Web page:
Copyright © 2020 Albuquerque Journal
Organizers of the challenge, now in its third year, selected a total of 11 companies and two universities to participate in the 2020 accelerator program, which will focus on developing new, innovative technology to help the U.S. Space Force provide satellites and spacecraft with remote, autonomous ability to manage problems.
The Air Force Research Laboratory at Kirtland Air Force Base launched the annual challenge in 2018 in partnership with the ABQid business accelerator run by CNM Ingenuity. The program pairs participating companies with government contractors to resolve critical issues, potentially leading to contracts to build new technology for the U.S. Department of Defense and other federal entities.
The last two accelerators in 2018 and 2019 focused, respectively, on data analytics to manage reams of information received from space operations, and new technologies for small satellites. Of the 24 companies that participated in those programs,16 won government contracts.
New Mexico companies selected this year include:
n RS21, a data analytics firm that rapidly packages mounds of information into easily understandable formats.
n Perspective Components, which uses artificial intelligence in video-processing systems to provide autonomous “computer vision.”
n IDEAS, Engineering & Technology, which designs space-hardened electronic components and systems.
All three have unique innovations that could facilitate work with the DOD.
“One of our data scientists has created a machine-learning algorithm that could help keep satellites safe,” said RS21 president and CEO Charles Rath. “The Hyperspace Challenge offers an opportunity to collaborate with government program managers who might actually apply that technology in space.”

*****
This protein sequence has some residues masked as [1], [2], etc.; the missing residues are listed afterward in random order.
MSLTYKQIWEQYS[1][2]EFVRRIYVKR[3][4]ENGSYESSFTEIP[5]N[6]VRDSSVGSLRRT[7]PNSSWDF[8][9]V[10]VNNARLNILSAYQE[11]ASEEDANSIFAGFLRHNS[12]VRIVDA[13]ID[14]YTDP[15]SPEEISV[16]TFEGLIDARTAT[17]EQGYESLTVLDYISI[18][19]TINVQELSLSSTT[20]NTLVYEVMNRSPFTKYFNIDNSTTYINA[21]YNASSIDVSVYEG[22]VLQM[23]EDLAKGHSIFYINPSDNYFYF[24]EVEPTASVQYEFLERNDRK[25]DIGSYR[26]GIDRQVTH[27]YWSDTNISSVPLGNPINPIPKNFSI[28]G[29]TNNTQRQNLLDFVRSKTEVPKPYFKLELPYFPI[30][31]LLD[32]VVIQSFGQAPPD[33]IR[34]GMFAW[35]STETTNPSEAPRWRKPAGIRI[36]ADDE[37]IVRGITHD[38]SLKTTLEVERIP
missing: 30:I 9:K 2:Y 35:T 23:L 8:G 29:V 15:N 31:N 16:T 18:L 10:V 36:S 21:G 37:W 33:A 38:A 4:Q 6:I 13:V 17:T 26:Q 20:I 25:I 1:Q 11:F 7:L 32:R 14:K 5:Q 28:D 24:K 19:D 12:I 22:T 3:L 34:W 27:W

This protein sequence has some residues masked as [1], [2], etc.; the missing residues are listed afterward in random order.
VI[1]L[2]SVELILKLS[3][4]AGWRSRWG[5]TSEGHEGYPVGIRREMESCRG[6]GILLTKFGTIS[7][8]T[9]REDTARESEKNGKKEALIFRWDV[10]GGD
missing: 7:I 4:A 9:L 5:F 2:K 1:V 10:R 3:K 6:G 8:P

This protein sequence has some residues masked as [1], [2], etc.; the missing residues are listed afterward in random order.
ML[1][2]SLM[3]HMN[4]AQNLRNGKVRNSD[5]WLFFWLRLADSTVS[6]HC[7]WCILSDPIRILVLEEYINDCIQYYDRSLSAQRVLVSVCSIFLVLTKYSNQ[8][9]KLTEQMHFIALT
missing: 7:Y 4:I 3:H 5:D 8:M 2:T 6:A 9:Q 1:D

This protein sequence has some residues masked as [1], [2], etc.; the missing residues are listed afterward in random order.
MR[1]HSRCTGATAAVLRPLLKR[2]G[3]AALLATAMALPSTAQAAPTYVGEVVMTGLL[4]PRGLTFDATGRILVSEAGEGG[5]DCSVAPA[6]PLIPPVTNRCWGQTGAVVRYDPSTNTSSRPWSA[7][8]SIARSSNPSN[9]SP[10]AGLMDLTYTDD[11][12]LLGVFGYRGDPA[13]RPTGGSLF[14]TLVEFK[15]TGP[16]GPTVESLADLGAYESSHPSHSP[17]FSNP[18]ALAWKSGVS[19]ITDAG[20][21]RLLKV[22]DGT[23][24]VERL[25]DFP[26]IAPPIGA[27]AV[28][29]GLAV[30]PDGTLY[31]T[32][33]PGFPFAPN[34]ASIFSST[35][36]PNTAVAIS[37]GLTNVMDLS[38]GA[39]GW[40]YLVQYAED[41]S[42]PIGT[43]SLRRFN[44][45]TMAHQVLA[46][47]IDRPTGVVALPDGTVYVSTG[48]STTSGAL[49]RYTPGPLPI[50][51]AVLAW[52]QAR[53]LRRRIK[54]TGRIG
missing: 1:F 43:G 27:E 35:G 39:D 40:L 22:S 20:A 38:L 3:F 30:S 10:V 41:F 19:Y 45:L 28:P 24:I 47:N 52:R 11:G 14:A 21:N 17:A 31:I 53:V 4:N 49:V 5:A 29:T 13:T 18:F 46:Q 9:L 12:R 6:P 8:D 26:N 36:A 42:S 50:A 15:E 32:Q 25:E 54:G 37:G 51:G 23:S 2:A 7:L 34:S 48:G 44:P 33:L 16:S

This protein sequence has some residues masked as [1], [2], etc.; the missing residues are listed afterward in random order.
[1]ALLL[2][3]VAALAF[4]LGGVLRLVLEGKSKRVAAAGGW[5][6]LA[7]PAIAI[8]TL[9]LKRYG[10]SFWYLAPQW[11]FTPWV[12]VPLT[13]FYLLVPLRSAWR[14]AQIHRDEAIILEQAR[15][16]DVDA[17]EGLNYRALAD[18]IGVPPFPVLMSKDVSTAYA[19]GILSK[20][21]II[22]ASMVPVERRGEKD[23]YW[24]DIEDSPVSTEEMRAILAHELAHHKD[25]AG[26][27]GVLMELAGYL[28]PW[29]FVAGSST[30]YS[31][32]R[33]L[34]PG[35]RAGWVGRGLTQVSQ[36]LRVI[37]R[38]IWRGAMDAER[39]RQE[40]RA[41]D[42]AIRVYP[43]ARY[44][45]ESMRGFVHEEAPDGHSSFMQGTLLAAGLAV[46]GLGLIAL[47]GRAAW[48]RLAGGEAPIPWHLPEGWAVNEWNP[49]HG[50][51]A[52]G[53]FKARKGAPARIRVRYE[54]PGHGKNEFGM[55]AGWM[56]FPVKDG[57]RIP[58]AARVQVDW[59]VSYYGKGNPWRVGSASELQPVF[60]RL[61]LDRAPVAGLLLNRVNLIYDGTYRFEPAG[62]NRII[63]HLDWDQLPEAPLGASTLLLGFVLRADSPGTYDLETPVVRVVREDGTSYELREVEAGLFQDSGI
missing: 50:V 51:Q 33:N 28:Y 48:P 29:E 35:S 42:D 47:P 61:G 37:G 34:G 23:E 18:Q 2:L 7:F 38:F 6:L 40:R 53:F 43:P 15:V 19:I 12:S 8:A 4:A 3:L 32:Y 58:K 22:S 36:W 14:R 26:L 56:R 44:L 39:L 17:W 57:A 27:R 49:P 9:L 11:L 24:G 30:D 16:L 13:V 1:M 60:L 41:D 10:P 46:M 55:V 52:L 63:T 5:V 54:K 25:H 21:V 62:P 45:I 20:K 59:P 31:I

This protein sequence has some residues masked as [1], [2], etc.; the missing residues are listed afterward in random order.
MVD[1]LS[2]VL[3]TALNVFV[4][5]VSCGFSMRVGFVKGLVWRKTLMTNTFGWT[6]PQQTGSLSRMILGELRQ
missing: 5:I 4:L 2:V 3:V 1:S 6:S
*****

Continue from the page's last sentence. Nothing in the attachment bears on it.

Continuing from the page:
Erik Strobert of Perspective Components said his company wants to expand beyond private sector customers.
“This is an opportunity to focus on the defense industry, specifically the space industry, and that’s just too good to pass up,” Strobert said. “We use computer vision to increase system autonomy, which fits well with this year’s Hyperspace Challenge.”
IDEAS is developing new space-based computing and networking technology with machine-learning capabilities, said Engineering Director Jorge Piovesan.
“We’re hoping to get a bit more intimate interaction with (DOD) customers through the Hyperspace Challenge to tailor and optimize our systems to meet their needs,” Piovesan said.
University teams are competing for the first time this year, including NMSU and Johns Hopkins University. NMSU is working on navigation and control technology for satellites to conduct autonomous docking operations in space.
“We want to share knowledge and experience as we develop that technology,” said NMSU engineering professor Hyeongjun Park. “Twenty students are involved in the project, so there’s valuable educational and workforce development aspects.”
The challenge will culminate in an all-virtual “demo day” on Dec. 3 where participants will compete for a $25,000 first place prize, with $15,000 and $10,000 for second and third, respectively.